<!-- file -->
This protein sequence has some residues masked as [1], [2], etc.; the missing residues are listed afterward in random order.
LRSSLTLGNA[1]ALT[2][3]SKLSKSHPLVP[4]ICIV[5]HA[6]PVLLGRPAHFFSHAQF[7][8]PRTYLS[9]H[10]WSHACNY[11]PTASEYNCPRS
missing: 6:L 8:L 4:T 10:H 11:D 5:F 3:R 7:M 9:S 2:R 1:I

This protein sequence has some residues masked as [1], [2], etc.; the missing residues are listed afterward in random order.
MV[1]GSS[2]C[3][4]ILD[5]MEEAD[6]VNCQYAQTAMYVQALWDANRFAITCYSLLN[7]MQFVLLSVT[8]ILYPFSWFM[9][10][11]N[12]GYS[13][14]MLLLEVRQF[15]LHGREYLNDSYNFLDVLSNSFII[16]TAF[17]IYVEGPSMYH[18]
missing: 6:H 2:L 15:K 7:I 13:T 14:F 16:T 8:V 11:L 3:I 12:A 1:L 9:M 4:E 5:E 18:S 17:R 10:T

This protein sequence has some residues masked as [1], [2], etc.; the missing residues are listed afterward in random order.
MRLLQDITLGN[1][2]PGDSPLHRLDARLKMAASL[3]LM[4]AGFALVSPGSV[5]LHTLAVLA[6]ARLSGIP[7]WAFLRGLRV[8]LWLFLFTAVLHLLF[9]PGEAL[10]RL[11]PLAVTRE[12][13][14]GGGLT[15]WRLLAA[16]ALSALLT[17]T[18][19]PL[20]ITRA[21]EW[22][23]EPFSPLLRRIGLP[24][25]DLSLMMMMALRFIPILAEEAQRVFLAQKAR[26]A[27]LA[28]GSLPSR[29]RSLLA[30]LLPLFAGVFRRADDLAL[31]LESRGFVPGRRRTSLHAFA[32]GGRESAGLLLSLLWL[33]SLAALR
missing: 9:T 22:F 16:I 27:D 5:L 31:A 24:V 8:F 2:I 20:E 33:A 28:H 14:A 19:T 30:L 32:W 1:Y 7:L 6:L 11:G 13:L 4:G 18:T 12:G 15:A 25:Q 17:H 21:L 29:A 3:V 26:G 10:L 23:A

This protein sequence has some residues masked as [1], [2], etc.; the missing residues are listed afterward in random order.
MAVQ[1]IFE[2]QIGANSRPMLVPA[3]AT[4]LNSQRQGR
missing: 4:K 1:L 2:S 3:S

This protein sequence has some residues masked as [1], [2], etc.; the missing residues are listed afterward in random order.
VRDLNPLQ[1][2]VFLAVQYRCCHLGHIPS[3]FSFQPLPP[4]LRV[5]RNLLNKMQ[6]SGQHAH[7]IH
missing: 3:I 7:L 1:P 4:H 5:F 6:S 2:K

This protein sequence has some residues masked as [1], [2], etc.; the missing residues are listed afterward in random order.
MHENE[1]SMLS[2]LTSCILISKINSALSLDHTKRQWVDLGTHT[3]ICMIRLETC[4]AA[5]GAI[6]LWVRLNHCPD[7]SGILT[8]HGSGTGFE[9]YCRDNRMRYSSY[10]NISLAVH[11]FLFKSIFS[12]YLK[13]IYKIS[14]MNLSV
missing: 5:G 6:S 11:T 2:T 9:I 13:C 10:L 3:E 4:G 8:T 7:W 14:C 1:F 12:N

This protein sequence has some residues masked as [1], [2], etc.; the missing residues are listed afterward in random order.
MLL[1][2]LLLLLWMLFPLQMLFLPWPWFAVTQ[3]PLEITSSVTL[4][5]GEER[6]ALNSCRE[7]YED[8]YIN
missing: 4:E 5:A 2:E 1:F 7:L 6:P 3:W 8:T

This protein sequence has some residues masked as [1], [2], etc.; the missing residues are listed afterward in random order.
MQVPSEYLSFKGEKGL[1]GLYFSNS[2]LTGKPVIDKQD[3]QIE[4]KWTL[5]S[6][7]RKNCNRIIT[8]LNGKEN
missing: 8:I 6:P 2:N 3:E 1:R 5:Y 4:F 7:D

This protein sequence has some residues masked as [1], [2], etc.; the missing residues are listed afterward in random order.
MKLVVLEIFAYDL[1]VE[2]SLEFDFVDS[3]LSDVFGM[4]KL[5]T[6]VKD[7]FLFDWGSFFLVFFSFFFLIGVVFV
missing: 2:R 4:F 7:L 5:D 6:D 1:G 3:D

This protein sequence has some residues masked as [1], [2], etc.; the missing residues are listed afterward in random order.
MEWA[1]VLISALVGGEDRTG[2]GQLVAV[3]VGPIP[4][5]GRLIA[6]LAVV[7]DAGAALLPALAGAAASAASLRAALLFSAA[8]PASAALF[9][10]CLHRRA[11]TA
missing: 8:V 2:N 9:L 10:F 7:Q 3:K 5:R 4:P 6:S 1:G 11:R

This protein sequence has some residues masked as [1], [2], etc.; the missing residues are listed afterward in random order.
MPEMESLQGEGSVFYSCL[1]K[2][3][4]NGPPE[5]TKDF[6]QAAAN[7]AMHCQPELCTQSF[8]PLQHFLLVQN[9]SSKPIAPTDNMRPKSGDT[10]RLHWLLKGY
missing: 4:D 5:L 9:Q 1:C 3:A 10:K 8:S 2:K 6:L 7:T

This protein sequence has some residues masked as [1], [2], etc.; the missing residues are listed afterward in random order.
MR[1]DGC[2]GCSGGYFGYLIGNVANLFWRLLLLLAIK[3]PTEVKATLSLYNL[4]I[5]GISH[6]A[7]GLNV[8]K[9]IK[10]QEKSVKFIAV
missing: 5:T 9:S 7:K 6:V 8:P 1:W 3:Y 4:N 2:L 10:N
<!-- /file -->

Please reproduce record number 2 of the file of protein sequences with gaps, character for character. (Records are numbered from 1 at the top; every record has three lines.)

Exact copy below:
This protein sequence has some residues masked as [1], [2], etc.; the missing residues are listed afterward in random order.
MV[1]GSS[2]C[3][4]ILD[5]MEEAD[6]VNCQYAQTAMYVQALWDANRFAITCYSLLN[7]MQFVLLSVT[8]ILYPFSWFM[9][10][11]N[12]GYS[13][14]MLLLEVRQF[15]LHGREYLNDSYNFLDVLSNSFII[16]TAF[17]IYVEGPSMYH[18]
missing: 6:H 2:L 15:K 7:I 13:T 14:F 16:T 8:V 11:L 3:I 12:A 1:L 9:M 4:E 5:E 18:S 17:R 10:T